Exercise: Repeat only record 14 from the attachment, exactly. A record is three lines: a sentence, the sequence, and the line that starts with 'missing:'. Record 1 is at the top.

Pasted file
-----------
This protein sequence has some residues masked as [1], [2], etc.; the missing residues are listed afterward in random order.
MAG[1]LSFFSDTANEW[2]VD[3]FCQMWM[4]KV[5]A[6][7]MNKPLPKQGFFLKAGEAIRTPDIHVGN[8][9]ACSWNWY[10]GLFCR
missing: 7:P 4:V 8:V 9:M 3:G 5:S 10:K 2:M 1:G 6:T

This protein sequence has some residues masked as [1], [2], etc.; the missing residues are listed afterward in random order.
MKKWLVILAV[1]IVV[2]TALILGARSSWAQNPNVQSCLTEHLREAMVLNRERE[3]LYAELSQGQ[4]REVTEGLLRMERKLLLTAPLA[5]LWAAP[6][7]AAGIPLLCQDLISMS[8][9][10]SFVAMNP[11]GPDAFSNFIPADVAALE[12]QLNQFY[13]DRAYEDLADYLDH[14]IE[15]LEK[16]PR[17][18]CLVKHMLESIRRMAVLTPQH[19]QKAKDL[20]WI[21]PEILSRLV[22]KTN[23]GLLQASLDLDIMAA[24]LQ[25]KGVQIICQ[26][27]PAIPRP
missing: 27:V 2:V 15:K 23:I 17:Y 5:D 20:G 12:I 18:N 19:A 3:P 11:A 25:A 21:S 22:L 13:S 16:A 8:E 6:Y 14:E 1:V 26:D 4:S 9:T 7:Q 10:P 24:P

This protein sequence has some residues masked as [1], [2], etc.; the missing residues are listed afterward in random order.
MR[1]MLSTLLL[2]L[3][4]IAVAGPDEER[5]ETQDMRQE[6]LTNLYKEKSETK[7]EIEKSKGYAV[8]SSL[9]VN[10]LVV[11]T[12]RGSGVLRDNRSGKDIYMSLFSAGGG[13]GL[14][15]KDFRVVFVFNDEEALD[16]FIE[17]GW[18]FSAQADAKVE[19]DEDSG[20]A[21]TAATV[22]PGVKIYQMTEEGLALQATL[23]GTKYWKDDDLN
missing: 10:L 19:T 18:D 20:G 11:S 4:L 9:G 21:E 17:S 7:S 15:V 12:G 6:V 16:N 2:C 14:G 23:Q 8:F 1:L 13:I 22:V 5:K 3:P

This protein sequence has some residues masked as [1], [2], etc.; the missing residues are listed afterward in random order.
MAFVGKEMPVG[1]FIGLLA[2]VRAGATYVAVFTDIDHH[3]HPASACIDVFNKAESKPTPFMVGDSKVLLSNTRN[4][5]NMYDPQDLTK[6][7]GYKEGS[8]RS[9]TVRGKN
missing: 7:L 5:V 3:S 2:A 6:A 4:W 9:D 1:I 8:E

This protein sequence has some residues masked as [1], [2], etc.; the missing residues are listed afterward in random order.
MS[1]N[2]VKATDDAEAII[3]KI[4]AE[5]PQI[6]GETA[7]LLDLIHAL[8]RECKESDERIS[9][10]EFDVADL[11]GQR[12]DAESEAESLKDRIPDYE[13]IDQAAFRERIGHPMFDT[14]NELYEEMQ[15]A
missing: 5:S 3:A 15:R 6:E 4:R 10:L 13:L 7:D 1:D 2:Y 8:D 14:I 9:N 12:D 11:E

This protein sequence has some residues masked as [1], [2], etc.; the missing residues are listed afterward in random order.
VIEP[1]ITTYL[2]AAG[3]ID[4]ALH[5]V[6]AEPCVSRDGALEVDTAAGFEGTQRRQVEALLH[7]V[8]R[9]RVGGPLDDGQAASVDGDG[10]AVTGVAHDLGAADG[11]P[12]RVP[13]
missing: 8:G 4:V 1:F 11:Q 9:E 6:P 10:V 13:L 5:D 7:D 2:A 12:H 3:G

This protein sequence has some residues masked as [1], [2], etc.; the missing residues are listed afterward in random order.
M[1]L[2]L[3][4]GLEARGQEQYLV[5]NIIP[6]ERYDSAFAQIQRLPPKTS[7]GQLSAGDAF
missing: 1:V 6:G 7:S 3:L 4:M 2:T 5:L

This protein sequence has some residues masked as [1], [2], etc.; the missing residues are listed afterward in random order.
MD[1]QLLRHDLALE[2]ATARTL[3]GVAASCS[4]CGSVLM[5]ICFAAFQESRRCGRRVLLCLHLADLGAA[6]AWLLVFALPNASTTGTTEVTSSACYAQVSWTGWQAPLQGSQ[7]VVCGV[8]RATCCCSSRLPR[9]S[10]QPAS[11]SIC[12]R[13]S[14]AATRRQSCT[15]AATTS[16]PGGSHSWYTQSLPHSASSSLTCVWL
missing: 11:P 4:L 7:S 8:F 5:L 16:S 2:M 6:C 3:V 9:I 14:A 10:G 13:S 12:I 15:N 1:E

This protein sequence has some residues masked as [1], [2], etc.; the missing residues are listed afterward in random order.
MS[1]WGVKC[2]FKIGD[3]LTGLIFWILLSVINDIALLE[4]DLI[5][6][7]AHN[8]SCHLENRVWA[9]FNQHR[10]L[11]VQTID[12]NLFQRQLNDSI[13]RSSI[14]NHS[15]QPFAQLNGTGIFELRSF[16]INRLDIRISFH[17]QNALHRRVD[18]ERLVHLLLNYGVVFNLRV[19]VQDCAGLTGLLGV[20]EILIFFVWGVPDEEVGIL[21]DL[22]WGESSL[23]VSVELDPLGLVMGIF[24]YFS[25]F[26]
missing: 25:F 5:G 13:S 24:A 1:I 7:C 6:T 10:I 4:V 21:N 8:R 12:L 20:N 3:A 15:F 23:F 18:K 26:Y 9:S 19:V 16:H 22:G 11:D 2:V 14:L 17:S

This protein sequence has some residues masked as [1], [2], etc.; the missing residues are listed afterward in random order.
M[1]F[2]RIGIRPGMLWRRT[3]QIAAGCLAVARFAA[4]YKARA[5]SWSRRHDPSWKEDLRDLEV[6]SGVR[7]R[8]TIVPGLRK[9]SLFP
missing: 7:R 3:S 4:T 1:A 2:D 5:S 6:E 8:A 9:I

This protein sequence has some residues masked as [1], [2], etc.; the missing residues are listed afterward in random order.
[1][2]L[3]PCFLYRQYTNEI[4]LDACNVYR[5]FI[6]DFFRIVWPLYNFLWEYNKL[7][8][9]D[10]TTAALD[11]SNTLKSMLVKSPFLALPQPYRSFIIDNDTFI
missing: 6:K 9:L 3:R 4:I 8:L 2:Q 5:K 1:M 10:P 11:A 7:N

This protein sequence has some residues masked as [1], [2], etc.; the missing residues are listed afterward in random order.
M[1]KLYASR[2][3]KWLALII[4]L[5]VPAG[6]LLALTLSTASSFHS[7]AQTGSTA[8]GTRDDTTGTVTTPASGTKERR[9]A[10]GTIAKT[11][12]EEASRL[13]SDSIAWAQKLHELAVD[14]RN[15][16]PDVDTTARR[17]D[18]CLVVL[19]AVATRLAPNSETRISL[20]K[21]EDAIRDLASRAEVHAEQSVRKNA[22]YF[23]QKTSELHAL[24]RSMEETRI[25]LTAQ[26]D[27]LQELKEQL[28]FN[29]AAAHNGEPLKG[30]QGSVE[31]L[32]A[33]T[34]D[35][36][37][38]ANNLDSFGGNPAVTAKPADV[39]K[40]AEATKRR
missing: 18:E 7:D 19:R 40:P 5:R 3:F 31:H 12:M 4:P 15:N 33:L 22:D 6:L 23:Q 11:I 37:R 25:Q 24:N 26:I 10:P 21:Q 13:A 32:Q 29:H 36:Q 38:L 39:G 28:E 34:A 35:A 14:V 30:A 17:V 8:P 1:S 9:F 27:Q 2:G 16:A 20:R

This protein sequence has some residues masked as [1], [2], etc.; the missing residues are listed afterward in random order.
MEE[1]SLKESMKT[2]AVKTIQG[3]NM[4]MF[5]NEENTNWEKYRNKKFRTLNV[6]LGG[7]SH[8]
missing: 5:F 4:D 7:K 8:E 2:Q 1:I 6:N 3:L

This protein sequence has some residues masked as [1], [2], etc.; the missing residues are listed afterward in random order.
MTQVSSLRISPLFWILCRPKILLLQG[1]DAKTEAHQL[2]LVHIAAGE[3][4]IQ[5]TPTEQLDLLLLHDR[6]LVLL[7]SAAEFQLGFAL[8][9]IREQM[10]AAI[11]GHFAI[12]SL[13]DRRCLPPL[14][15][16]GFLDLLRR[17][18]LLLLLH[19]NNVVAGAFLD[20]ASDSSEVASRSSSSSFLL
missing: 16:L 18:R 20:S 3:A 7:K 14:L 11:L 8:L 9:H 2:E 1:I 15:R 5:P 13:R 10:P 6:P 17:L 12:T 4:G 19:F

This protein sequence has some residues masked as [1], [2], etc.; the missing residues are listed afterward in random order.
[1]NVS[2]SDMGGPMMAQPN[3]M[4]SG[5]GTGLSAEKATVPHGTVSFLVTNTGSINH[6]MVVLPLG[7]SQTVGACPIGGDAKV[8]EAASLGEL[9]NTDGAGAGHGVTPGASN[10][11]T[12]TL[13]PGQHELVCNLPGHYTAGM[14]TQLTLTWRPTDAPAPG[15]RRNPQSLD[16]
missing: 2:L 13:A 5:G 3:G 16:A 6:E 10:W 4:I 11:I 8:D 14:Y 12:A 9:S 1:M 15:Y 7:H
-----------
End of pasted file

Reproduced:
This protein sequence has some residues masked as [1], [2], etc.; the missing residues are listed afterward in random order.
MTQVSSLRISPLFWILCRPKILLLQG[1]DAKTEAHQL[2]LVHIAAGE[3][4]IQ[5]TPTEQLDLLLLHDR[6]LVLL[7]SAAEFQLGFAL[8][9]IREQM[10]AAI[11]GHFAI[12]SL[13]DRRCLPPL[14][15][16]GFLDLLRR[17][18]LLLLLH[19]NNVVAGAFLD[20]ASDSSEVASRSSSSSFLL
missing: 16:L 18:R 20:S 3:A 7:K 14:L 11:L 8:L 9:H 2:E 1:I 15:R 5:P 13:R 10:P 6:P 17:L 12:T 4:G 19:F